It looks like that new wave in Buena Vista has paid off. The U.S.’s top finisher in the World Cup of Freestyle Kayaking is Dustin Urban of, you guessed it, Buena Vista, Colo., home of a series of great new playholes and wife, Katie Selby’s, new South Main development project.
Urban took third overall after a fifth-place showing at the series’ final event in Thun, Switzerland, after entering the final leg of the three-stop competition in second place. But as is often the case, Canadian Nick Troutman picked up his game when it mattered most, winning the Thun stop, which pushed him into the second overall position ahead of Urban, but behind overall winner Peter Csonka of Slovakia. Stephen Wright took second at the Thun event, with Csonka placing third. Eric Jackson ended up in eight-place at the event.
“I was very happy to make top five,” says Urban. “I would have liked to hold onto my second-place spot in the world cup, but Nick and Stephen were on another level in finals.”
Csonka’s win on the world cup solidifies his home country’s place as the world’s true whitewater powerhouse. Just a few weeks earlier, Slovakia garnered three of the available four gold medals in whitewater slalom at the Beijing Olympics, winning the women’s K1, and men’s C1 and C2 events.
Another trend from the event: the advent of composite freestyle boats. Ultimately the next big leap forward will definitely be in the realm of boat materials.
A French company showcased a number of composite boats during the World Cup, weighing in as light as 18 pounds. According to Urban, they’re not only lighter, but also stiffer, which is important on a wave. “Plastic always has some flex, which makes the boat slower, he says. “And you could see that in Thun. I think we’ll start seeing more companies producing composite boats, and this will undoubtedly cause a lot of innovation in the freestyle realm.”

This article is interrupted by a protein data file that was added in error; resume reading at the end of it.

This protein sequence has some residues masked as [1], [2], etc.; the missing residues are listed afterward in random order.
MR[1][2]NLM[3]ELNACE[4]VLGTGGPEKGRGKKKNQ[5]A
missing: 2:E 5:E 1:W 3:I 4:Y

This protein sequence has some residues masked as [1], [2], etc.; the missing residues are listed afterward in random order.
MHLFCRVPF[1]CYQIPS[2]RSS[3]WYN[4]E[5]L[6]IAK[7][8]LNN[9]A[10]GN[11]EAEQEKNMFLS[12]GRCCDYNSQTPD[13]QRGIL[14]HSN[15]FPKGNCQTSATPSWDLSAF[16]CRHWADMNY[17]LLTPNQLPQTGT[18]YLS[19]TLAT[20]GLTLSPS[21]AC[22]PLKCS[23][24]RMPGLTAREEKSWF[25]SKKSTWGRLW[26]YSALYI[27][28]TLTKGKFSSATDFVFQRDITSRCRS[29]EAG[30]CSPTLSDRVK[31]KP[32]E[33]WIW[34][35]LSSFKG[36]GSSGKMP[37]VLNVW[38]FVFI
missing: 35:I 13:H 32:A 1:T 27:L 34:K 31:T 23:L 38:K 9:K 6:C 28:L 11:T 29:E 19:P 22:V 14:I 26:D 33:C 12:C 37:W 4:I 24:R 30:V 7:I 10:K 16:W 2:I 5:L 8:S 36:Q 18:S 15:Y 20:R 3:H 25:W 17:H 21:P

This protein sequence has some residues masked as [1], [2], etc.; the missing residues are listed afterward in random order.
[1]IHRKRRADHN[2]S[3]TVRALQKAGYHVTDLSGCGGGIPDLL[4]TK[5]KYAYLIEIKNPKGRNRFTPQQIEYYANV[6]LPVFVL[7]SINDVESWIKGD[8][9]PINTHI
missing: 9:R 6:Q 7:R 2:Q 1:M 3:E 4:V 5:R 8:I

For the women on the world cup, it was none other than Emily Jackson dominating the series to take first overall. During the three-stop, three-country event, Jackson took second – by virtue of a tie-breaker – in Prague, Czech Republic, and won the events in Augsburg, Germany and Thun, Switzerland outright. Says proud pop EJ: “The women’s division on this tour was among the most competitive of any I’ve seen anywhere – I’m really proud of the young adults my kids have become and seeing Emily rise to this challenge on the international stage and take home the gold.” Marianne Saether of Norway came in second in the overall standings, followed by Canada’s Ruth Gordon in third.
With 89 competitors taking part, the world cup event began Aug. 15 in Prague, Czech Republic, with the second stop on the man-made course in Augsburg, Germany, before the finish in Thun.
In women’s competition, American Emily Jackson placed first overall followed by Ruth Gordon, Canada and Fiona Jarvie, Great Britain.
“I was most concerned about the final event in Thun since it was on a wave and I haven’t paddled on a wave much in a while,” adds Urban. “I would have liked to place a bit better, but I’m really happy I held onto the top three.”
The fact that EJ didn’t even crack the top five is a testament to how challenging the flushy wave was, one that didn’t let you paddle back up once you washed off.
”That’s what happened to EJ on his first semifinals ride, and that was what happened to me on all three rides in the finals,” says Urban. “It took an incredible amount of skill and poise to pull out rides like Nick and Stephen did. They deserved it.”
The only hiccup in the event was a delayed start on Sunday morning due to a church service, but the man above is a good a reason as any for a tardy start. Results were streamed live with a computerized system; events like the Rafting High Enders contest — during which several teams managed to touch the banner above the wave by stern stalling the raft and jumping from the bow up into the air — kept the crowd involved, and the camaraderie among competitors top notch (just ask those who were in the car park Saturday night). Oh yeah, then there was the Big Air Contest, featuring the Pringle team jumping half naked out of three boats tied together; and Friday night’s King Of The Wave showdown. The goal was to still be on the wave after the “hot minute” was over and be the last one surfing. As if that wasn’t enough, after ascending a new route on the Eiger North Wall, local alpinist Stefan Siegrist helicoptered into Thun to present a highline balancing act over the river Aare just upstream the wave.